Nice FT story on what Shell is saying about natural gas in the US. Current Henry Hub price has been hanging around $2.25-2.55, which is about 3-4 times cheaper than Europe MMBTU (millions British thermal units) and bizarrely cheaper than most Asian countries are being quoted right now (more like $14-15 and moving north for the summer to almost $20 - by some predictions).
Think about that for just a second. Natural gas in the US at something like 1/8 the price in Asia. How long do you think that lasts? Why should it?
To me, that's a huge LNG (liquid natural gas) market waiting to be captured by US producers. Selling LNG ain't like moving 100,000 metric tons of diesel or jet fuel or 2 million barrels of crude in one large tanker. Those transactions are the equivalent of one-night stands and leave your money on the dresser. Selling LNG is more like getting married: the buyer has to have a relationship with a regasification terminal nearby. There must be pipes that connect the end-user to that LNG terminal (only so many in the world, but plenty being built). If no regasification terminal, then buyer needs to rent himself a regas ship ($50m a year), park it somewhere, and then connect that by pipes to the end-user. All very complex.
Of course, the seller must have liquefaction facilities at ports, with pipelines connecting fields.
America is piped up like crazy and adding more pipe all the time. We're just getting our first for-export liquefaction facility set up in Louisiana by Cheniere, which is leading the effort here to gear up for export.
All very exciting stuff, as we could be exporting - within a few years - upwards of 1/4 of our production. Then you factor in all the coal displaced in electricity generation, and we can be exporting that high-quality stuff to Asia along with the LNG - a win-win on trade balance and energy security.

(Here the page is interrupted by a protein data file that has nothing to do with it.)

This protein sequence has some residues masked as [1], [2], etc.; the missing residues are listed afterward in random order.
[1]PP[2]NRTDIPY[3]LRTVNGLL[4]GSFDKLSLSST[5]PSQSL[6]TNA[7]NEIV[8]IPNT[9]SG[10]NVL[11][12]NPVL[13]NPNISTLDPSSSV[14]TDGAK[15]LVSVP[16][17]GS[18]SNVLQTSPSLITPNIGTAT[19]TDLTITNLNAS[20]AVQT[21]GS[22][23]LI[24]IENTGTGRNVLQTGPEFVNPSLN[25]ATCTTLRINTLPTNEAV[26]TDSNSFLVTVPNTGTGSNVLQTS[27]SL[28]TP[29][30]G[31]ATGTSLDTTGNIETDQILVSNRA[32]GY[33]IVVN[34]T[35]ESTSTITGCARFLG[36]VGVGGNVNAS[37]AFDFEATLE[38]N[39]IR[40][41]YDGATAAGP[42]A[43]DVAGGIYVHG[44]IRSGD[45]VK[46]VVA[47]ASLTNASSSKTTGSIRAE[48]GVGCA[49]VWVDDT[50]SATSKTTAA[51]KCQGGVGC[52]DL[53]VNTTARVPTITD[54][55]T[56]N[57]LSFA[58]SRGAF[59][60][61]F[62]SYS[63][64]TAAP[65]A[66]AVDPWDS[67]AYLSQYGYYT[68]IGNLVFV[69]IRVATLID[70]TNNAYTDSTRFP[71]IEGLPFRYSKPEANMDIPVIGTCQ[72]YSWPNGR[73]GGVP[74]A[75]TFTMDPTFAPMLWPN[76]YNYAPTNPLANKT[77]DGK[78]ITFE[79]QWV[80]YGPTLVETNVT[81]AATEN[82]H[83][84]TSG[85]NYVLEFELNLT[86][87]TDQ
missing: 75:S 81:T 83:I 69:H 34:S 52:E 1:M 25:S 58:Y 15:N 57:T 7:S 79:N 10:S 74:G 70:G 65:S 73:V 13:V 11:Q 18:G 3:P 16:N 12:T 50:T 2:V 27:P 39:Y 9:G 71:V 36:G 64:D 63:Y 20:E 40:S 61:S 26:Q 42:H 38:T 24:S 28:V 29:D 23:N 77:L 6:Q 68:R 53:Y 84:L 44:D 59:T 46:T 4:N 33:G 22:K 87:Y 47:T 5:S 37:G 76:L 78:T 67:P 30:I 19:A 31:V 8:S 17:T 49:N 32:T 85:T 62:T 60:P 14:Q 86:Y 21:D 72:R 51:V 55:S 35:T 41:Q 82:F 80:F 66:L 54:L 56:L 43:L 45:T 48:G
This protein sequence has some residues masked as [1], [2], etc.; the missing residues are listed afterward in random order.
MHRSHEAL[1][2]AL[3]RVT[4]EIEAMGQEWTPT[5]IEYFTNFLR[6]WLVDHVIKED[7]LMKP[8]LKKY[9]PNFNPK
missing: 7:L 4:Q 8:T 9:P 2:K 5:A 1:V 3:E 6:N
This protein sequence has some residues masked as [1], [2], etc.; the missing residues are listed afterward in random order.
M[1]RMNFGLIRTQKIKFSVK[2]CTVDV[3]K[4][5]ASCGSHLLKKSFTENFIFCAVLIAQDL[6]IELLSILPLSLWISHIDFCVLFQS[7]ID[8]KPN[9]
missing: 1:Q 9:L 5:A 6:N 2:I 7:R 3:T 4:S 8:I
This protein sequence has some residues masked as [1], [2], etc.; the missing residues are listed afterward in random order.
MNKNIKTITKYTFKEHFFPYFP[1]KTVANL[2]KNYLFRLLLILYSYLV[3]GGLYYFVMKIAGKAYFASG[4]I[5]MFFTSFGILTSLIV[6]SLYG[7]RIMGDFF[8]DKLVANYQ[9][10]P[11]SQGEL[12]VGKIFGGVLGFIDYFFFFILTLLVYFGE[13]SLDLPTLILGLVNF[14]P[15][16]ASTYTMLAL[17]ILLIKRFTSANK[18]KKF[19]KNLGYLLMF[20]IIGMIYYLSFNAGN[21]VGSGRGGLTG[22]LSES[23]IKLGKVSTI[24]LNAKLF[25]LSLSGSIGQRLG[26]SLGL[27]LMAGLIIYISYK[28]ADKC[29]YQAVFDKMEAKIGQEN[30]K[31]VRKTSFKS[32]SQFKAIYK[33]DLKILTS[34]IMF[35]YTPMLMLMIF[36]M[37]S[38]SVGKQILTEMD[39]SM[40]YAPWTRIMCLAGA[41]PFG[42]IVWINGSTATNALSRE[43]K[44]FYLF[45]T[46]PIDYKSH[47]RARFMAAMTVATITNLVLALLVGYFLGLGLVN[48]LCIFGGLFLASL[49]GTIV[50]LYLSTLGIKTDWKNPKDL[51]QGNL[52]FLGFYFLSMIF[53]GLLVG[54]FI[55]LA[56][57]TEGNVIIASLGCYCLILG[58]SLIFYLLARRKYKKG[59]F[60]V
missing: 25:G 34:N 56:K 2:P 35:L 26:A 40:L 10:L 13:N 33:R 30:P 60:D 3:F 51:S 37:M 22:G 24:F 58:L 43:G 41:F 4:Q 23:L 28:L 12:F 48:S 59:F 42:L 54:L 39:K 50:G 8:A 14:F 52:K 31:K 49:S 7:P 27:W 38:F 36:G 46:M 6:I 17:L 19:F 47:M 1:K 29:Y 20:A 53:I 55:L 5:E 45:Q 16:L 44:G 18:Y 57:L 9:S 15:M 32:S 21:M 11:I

Back to the FT piece: the currently depressed US prices are just too low, reflecting that we're running out of storage after a mild winter and a continued production boom. Shell's prediction? US NG prices will double by 2015. Expect the petrochem industries to hawk that fear like crazy, but in truth, it's a reasonable rise to just $4-6 MMBTU.
[Shell, BTW, has done a lot of exploratory drilling on NG in China and says it thinks the reserves can be developed economically.]
Shell is also "examining plans to liquefy US gas for export - which would allow it to attract higher prices, particularly in Asia - transform it into clean-burning transport fuel through gas-to-liquids technology, and use it as a feedstock for petrochemicals." That's a quick rundown of the range of economic opportunities - in addition to displacing coal in electricity.
All good stuff and an integral part of America's coming industrial renaissance.